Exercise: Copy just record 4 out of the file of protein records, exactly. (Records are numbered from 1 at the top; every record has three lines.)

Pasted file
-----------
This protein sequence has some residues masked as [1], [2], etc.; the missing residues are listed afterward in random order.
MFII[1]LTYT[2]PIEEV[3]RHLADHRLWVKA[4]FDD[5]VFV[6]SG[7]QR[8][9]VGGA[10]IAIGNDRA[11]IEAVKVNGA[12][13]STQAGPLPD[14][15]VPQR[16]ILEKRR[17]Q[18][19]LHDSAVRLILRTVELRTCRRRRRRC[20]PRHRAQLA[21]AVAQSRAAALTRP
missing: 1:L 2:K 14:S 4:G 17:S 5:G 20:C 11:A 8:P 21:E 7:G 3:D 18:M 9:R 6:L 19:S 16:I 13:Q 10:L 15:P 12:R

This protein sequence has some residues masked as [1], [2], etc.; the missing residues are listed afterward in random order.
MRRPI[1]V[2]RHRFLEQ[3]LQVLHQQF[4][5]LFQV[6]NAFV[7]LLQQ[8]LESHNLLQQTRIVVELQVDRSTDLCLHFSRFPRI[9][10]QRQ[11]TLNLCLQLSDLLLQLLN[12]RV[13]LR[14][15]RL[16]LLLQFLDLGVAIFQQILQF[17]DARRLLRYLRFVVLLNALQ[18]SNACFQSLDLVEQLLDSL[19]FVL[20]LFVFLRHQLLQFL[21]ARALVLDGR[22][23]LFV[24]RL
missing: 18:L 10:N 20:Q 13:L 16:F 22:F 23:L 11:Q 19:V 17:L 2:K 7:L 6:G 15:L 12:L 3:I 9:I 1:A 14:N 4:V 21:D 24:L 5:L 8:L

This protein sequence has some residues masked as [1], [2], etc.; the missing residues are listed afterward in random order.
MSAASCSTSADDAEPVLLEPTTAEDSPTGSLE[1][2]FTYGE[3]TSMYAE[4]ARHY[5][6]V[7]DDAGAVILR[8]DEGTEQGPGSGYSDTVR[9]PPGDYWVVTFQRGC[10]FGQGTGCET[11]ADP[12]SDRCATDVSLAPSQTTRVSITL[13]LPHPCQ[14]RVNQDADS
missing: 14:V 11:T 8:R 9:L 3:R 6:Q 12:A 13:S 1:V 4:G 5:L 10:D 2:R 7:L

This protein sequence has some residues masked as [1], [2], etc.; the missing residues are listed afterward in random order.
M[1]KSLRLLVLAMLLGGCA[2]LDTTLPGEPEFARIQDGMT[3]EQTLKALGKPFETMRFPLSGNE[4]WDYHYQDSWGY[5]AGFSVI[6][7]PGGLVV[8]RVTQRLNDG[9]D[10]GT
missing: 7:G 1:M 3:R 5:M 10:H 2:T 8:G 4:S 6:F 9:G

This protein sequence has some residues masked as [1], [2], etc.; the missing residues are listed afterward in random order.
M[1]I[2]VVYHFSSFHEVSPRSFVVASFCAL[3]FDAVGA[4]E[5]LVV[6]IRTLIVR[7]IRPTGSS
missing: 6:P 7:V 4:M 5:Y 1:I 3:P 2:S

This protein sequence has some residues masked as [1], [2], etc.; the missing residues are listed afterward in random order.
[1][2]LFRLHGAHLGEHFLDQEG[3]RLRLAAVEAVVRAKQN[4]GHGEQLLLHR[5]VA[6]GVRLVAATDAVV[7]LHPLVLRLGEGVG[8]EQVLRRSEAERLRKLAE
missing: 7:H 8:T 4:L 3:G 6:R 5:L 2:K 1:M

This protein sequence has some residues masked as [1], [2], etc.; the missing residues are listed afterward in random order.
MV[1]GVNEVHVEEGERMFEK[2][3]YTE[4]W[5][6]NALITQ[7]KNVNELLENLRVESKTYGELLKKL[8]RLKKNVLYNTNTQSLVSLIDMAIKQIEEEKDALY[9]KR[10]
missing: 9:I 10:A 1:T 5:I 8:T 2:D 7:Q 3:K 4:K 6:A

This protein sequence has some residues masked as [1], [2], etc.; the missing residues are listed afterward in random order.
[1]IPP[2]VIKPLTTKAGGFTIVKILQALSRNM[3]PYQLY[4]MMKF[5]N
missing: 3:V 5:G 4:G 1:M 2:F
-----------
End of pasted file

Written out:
This protein sequence has some residues masked as [1], [2], etc.; the missing residues are listed afterward in random order.
M[1]KSLRLLVLAMLLGGCA[2]LDTTLPGEPEFARIQDGMT[3]EQTLKALGKPFETMRFPLSGNE[4]WDYHYQDSWGY[5]AGFSVI[6][7]PGGLVV[8]RVTQRLNDG[9]D[10]GT
missing: 7:G 1:M 3:R 5:M 10:H 2:T 8:G 4:S 6:F 9:G